In thinking about different forms of “keeping" and “keepers," we might think about God as a “keeper," and remind ourselves of His “keeping," which flows forth from His love, like a river of pure water of life, to the whole human family. He is the keeper of the whole earth, "in him we live and move and have our being” (1). He is also the keeper of the whole universe. We do not often think of this. Without God and His love for mankind, mankind would not have life sustained for us now in the present, nor throughout all of eternity to come.
We are dependent on God for every breath of air and every morsel of food for our whole lives, now and for all of eternity. This is true of spiritual food also. Christ is the "bread of life" given to mankind to feed our hearts and souls and spirits now, but also to keep sustaining us for all the eternal ages. He is mankind’s “keeper” forever.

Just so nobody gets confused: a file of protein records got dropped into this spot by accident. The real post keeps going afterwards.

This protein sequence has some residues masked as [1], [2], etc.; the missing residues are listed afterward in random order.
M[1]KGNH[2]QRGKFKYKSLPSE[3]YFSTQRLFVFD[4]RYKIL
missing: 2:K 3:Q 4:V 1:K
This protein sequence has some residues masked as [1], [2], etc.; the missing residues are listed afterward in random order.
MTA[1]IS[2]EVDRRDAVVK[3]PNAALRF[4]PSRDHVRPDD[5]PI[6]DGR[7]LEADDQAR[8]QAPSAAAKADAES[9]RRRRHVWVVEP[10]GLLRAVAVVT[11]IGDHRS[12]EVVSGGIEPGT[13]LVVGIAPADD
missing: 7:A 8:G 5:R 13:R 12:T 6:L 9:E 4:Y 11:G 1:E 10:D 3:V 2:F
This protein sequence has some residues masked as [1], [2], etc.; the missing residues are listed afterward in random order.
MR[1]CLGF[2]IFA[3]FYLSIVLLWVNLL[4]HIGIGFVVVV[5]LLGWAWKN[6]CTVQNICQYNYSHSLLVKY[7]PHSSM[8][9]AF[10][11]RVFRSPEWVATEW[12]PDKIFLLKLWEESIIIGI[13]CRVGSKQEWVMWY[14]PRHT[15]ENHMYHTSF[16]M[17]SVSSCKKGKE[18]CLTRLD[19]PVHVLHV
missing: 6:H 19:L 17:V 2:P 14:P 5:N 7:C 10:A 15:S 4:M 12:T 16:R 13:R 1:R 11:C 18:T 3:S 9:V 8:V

If no angel or human being had ever sinned, God would still be the sustainer and keeper of life for men and for angels. Sin has not changed this need by God’s creatures to be “kept” and sustained by God. Sin has only changed the extent to which God would need act in order to “keep” us for eternity. For the joy of “keeping” mankind for all of eternity to come, God, embodied in Christ, “endured the cross" (2). This was a new level of “keeping” that neither men nor heavenly angels or fallen angels ever anticipated. It was required by the nature of sin. This sacrifice of love, by God for His children—all mankind, is what is to keep the human family inside divine love for eternity; taking us into forgiven life, redeemed life and eternal life. This divine gift of love reaches to everyone throughout human history from before our births. We were loved from before our births.